they want to have a perfect start to the program. unfortunately this approach means more delay to the flight tests.


one of the reasons for the delay is something which has never been reported in the mainstream media...... not only the LCH but a couple of major projects are facing the consequences of that incident.

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Re: Indian Military Aviation

Postby Singha » 27 Aug 2009 09:06

and what might that be ? the composite delamination incident on tail rotor?

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Re: Indian Military Aviation

Postby Bob V » 27 Aug 2009 09:39

the incident happened 5 years ago....I think Bangalore residents or anyone in the defence circles would be in the know.

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Re: Indian Military Aviation

Postby Gagan » 27 Aug 2009 10:47

If bangalore residents know of this, then pray enlighten the rest of us please.

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Re: Indian Military Aviation

Postby Kartik » 27 Aug 2009 12:40

that was traced to some Swiss sourced composite material whose resin had apparently expired and was used to make the tail rotor..that was a QC issue, not a design fault. BTW, delamination can occur due to various causes, not just old resin. a dent on the rotor or composite panel can initiate delamination, and in some cases, even that dent may not be visible. maintenance and inspection become very important in such cases. if more than 2 plies on average aircraft panels delaminate, its beyond the allowable damage tolerance limit and a repair has to be initiated before any flight..if the delamination is within certain dimensions, it can be tracked and finally repaired whenever the aircraft is due for 'A' level or 'B' level maintenance.

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Re: Indian Military Aviation

Postby Gerard » 28 Aug 2009 02:11


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Re: Indian Military Aviation

Postby KrishG » 28 Aug 2009 03:07

Kartik wrote:just looked up the price of the GE F414 and the Eurojet EJ200 engines..got a shock ! the F414 is priced around $ 4 million, whereas the EJ200 is nearly $10 million ! 98 engines plus spares and options plus ToT means that just the engines for approx 5 squadrons of Tejas Mk.2 will cost us over a billion $..if only they'd spent more on the Kaveri development..


Don't worry! The thrust vectoring version will cost us around 12 million USD and the 103 kN + thrust vectoring could cost even more. Maybe, the new Tranche-3 orders would take the unit price lower for the basic 90 kN version but we would have to pay the development costs if MoD wish to go for 103 kN version (ie if it is offered).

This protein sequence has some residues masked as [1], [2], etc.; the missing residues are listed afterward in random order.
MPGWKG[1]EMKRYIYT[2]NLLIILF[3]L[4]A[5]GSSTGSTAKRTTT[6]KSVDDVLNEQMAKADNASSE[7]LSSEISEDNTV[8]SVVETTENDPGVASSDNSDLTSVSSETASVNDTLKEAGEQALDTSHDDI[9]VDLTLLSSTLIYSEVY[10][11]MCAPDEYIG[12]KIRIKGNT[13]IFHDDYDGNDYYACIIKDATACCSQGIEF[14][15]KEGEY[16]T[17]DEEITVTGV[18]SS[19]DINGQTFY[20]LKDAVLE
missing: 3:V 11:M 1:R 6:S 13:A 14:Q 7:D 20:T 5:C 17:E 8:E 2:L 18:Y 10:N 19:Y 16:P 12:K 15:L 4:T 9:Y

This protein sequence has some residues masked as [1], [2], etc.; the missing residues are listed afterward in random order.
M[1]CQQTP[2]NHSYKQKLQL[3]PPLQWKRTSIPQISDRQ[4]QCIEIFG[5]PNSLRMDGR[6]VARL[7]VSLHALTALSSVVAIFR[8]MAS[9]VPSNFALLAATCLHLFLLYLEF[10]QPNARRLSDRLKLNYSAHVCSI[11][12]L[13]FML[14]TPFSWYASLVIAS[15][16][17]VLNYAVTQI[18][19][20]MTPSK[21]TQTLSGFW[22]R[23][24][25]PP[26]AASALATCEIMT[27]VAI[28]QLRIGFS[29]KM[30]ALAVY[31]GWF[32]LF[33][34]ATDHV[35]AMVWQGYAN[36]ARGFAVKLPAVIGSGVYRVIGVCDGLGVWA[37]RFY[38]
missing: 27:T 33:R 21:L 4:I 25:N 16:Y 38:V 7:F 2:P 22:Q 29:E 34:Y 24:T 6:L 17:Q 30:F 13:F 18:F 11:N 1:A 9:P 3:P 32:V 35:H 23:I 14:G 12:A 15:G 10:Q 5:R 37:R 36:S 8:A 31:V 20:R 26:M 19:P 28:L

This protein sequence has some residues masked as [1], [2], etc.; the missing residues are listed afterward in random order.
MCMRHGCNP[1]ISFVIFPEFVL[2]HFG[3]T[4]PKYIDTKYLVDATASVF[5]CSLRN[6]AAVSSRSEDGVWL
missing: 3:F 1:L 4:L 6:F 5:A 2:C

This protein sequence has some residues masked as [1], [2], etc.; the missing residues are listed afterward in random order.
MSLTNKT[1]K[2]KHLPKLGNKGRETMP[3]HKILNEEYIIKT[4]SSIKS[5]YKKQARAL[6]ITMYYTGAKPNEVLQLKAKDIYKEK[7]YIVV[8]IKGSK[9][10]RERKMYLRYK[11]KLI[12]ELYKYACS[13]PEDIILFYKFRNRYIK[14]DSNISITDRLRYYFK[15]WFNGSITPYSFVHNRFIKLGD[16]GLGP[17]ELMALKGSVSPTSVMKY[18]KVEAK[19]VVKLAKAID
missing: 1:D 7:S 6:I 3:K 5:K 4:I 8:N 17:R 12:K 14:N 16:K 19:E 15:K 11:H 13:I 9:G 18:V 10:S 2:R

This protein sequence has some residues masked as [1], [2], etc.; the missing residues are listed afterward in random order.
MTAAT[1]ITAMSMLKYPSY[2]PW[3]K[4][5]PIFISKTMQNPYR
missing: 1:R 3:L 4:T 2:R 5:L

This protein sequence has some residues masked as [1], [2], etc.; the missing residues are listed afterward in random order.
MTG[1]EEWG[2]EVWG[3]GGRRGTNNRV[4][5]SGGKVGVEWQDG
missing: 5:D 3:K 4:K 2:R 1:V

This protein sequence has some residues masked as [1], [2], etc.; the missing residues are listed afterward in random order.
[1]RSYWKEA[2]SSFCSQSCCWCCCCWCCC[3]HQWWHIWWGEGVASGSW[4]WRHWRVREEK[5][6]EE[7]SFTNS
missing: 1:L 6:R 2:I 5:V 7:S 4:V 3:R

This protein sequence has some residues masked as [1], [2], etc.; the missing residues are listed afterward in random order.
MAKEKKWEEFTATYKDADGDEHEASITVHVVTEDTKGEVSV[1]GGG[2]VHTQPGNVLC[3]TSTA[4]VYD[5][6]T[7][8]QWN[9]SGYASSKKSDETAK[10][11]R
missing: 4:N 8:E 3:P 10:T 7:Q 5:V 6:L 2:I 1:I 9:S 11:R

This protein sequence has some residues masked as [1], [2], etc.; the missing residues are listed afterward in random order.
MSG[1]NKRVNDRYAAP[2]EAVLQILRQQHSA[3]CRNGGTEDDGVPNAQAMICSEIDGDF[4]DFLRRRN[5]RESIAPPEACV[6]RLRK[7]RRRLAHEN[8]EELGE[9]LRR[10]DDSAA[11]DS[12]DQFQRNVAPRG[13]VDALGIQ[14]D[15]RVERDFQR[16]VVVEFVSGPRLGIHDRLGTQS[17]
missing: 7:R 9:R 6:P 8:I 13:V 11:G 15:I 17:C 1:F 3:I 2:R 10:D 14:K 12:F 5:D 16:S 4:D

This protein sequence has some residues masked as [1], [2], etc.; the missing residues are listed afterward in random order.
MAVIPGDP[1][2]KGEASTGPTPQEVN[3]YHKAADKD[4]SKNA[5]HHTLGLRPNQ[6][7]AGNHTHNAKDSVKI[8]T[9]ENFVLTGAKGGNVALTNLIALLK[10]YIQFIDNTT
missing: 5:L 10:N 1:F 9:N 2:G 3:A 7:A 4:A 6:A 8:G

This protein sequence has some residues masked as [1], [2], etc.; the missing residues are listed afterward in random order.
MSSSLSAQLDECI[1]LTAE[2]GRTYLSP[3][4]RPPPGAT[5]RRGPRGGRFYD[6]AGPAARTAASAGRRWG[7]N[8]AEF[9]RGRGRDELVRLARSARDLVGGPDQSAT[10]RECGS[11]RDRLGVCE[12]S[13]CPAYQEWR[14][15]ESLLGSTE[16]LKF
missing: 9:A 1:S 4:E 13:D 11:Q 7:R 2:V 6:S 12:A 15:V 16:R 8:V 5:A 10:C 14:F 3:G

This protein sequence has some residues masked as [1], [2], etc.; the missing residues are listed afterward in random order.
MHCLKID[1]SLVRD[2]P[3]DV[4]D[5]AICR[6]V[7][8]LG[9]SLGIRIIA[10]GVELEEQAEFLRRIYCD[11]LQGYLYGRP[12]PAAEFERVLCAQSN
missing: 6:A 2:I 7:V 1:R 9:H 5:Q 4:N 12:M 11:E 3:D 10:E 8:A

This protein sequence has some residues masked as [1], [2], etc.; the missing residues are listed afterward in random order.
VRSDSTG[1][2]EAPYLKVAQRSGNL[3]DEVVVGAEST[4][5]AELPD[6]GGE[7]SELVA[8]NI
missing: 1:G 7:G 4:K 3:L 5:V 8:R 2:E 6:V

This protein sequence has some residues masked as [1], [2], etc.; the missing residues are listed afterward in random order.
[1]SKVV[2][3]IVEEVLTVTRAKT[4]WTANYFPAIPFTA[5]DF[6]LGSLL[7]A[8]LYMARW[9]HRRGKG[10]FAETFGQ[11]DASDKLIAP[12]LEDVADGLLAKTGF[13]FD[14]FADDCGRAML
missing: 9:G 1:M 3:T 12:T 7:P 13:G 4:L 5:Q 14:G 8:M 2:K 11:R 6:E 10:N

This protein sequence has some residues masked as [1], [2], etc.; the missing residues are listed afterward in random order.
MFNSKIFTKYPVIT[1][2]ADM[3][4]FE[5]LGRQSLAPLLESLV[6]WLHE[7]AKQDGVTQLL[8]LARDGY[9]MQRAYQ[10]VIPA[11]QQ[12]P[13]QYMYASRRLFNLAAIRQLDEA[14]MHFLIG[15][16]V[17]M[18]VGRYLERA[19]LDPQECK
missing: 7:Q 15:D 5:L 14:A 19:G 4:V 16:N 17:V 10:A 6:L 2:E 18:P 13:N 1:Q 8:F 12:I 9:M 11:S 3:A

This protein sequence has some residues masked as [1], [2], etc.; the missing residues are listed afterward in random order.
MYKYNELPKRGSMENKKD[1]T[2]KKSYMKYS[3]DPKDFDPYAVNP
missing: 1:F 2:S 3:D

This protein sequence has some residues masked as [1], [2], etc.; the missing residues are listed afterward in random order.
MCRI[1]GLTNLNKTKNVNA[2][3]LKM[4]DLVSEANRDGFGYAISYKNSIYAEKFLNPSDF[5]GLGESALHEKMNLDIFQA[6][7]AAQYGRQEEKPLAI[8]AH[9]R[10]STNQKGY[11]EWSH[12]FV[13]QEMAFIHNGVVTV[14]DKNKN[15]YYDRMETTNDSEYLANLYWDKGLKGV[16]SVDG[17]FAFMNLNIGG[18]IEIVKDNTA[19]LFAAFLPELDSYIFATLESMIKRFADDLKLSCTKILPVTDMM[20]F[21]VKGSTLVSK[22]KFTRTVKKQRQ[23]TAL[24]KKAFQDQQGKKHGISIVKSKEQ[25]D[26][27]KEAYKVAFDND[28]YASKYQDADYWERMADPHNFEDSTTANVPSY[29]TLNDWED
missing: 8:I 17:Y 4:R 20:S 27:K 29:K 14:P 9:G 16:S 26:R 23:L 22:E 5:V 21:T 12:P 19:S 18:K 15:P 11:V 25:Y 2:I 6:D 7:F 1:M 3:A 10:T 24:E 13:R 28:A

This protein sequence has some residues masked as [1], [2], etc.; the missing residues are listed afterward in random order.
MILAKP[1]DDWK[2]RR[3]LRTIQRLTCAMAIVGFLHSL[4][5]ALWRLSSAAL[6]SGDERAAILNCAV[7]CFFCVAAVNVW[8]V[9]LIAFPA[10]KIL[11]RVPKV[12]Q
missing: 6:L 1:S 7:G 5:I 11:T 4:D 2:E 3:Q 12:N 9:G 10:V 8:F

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Re: Indian Military Aviation

Postby Cain Marko » 29 Aug 2009 11:02

could the cost simply be based on the numbers sold so far? Economies of scale and all that, could it simply be that the number of shornets built so far is more than twice the number of tiffies? 250 odd engines for the LCA might see some competitive jockeying by the Euros.

CM.

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Re: Indian Military Aviation

Postby Nihat » 29 Aug 2009 11:15

250 odd engines for the LCA might see some competitive jockeying by the Euros.


why an order for 250 engines , the first 2 squadrons are probably going to be powered by the F-404 and remaining i.e 160 jets (tops) would need the Eurojet/ GE engine. Why do we need the extra 90 engines.

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Re: Indian Military Aviation

Postby caesar » 29 Aug 2009 11:38

India's C-130J
India’s Lockheed Martin C-130J Super Hercules Airlifter

The Lockheed Martin C-130J Hercules is the most advanced airlifter ever built. The C-130J combines the latest in aerospace technology with a proven, rugged airframe design, resulting in an aircraft that gives an operator more capability with greater operational efficiency.

This is India’s first experience with C-130s so the package being provided by the U.S. government is a complete solution. The package includes six aircraft, three years of initial support, training of aircrew and maintenance technicians, spares, ground support and test equipment, servicing carts, forklifts, loading vehicles, cargo pallets, and a team of technical specialists who will be based in India during the three year initial support period. Also included in the package is India-unique operational equipment designed to increase Special Operations capabilities. In addition, the C-130J Super Hercules will provide the Indian Air Force with modern and effective airlift to support a wide range of national requirements.